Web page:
INTERVIEWED BY RITUPARNA MUKHERJEE
Daisy Rockwell is an acclaimed name in the world of literary translation, especially following the 2022 International Booker Prize for translating Geetanjali Shree’s Tomb of Sand. She has been one of the champions of Hindi and Urdu literature, especially those set in and around the early twentieth century and during the Partition of the Indian subcontinent. She has translated stalwarts of Hindi and Urdu literature such as Upendranath Ashk, Bhisham Sahni, Khadija Mastur, Krishna Sobti and most recently, Geetanjali Shree and Usha Priyamvada. Most importantly, her efforts at translating women’s writings in these two languages and bringing them to an international readership, remains commendable. She has been awarded the Warwick Prize for Women in Translation in 2022 and Distinguished Translator Award at the Jaipur Literary Fest in 2023 by Vani Foundation and Teamwork Arts. The Antonym Magazine’s Rituparna Mukherjee interviewed the prolific translator on the nature of her craft as well as her points of view on translation.
RM: Your foray into Hindi and Urdu literature came quite early in your career. What interested you in Hindi and Urdu literature, especially with your knowledge of German, French, Latin and Greek?
DR: It was a new world of stories and styles for me. I found that extremely exciting.
RM: Although you have been working in translation for quite some time, you have gained popularity in the literary and translation circuits with the International Booker Prize in 2022 for the translation of Geetanjali Shree’s Tomb of Sand. Congratulations on finishing such a monumental work and this prestigious award. How challenging was it for you to translate such a voluminous work?
DR: It was the hardest book I’ve ever translated. Maybe the hardest thing I’ve ever done.
RM: You have also importantly translated Krishna Sobti, Khadija Mastur and Upendranath Ashk, all of whose works are spatio-temporally placed just before or around the partition era. What about these authors, their oeuvre and especially the historical moment of partition stands meaningful to you?
DR: How can you explain why you are drawn to a particular era? I don’t know why, but that is the era and the place for me. I have translated numerous works set in Lahore, from the 1930s to the 1950s. I feel like I’m coming home when a character steps down from the station in Lahore and it’s 1935. I have visited Lahore only twice in my life, but both times I felt that I was home. Past life?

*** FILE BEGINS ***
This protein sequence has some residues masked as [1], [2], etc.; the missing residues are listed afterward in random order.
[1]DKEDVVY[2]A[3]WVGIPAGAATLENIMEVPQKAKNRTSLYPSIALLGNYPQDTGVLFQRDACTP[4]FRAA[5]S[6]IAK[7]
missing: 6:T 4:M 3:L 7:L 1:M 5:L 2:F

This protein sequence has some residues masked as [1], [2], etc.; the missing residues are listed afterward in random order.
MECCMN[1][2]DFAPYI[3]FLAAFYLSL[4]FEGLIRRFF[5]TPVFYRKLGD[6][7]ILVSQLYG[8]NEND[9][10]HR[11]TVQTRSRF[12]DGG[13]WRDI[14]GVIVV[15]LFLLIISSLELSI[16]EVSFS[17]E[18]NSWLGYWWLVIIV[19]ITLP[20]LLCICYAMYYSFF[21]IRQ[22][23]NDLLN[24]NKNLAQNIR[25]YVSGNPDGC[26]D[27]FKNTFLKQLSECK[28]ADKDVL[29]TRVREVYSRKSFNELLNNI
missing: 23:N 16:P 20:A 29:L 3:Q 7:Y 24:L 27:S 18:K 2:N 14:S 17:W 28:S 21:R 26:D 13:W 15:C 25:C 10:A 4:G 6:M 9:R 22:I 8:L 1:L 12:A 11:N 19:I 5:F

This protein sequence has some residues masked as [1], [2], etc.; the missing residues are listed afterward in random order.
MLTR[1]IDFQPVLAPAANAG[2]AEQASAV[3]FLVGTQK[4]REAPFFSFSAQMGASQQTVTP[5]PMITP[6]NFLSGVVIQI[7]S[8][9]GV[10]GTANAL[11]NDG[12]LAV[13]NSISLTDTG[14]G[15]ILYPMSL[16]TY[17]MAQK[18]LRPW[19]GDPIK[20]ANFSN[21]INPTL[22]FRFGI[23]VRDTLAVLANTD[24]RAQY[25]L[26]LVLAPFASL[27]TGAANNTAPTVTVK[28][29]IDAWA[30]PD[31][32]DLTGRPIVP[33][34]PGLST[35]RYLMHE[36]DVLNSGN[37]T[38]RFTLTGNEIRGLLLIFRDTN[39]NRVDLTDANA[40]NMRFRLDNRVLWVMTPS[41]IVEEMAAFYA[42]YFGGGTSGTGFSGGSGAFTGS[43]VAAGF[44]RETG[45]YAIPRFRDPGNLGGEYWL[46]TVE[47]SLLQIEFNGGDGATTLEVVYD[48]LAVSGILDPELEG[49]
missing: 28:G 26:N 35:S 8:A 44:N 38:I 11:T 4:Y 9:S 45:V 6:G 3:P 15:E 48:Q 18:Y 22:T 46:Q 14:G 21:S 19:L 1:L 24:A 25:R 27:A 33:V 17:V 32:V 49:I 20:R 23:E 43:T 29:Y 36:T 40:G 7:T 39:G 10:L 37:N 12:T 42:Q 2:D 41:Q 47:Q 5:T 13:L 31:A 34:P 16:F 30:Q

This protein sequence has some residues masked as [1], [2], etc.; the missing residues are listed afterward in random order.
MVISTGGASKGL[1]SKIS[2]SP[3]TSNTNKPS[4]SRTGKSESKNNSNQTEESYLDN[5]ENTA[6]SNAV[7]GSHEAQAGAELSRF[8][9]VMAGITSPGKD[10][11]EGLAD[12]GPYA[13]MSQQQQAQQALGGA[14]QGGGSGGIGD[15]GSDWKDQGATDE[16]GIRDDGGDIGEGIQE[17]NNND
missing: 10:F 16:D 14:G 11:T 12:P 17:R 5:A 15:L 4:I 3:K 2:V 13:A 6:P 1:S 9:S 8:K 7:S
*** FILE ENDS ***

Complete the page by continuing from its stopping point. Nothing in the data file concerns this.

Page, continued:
RM: How important would you consider fluency in the source language- in your case Hindi and Urdu- in aiding the process of translation?
DR: Some translators are able to work without fluency, but I consider it a must.
RM: How do you familiarize yourself with a work’s cultural and geographical location and its peculiarities? How significant is that knowledge for you as a translator?
DR: All such things are of vital importance. A translator needs to be able to visualize, hear and understand exactly what is going on. To translate Ashk, I visited the old city in Jalandhar and his family home. I also traveled to Shimla to gain an understanding of a lengthy section of In the City a Mirror Wandering that takes place there. I also ask people questions all the time—many things that are described in books from the mid-twentieth century are no longer in practice in contemporary India, so I need to find people who have specialized knowledge, or their grandparents!
RM: Could you describe your own process of translating a literary text? At which stage in your own process do you bring in the author for consultation and clarification?
DR: Most of the authors I’ve translated have been very elderly or are no longer with us, so I haven’t consulted at all. Geetanjali Shree was the first author I had translated whom I was able to consult extensively. I asked her numerous questions after the third draft, and then she read maybe the sixth or seventh draft and made corrections, and we had extensive dialogue over that draft. I don’t think that Tomb of Sand could easily have been translated without the availability of the author because her use of language is idiosyncratic. Only she knows the answer to many questions about the work.
RM: Which aspect of the translation process would you consider most difficult?
DR: Every stage is difficult! Even “easy” books have their difficult moments. The first draft is always the most time-consuming part, and in that sense, it’s the most difficult, because you are slogging away, all alone, for months, or even years! When the book starts to take shape in English, after a few drafts, that’s the exciting part.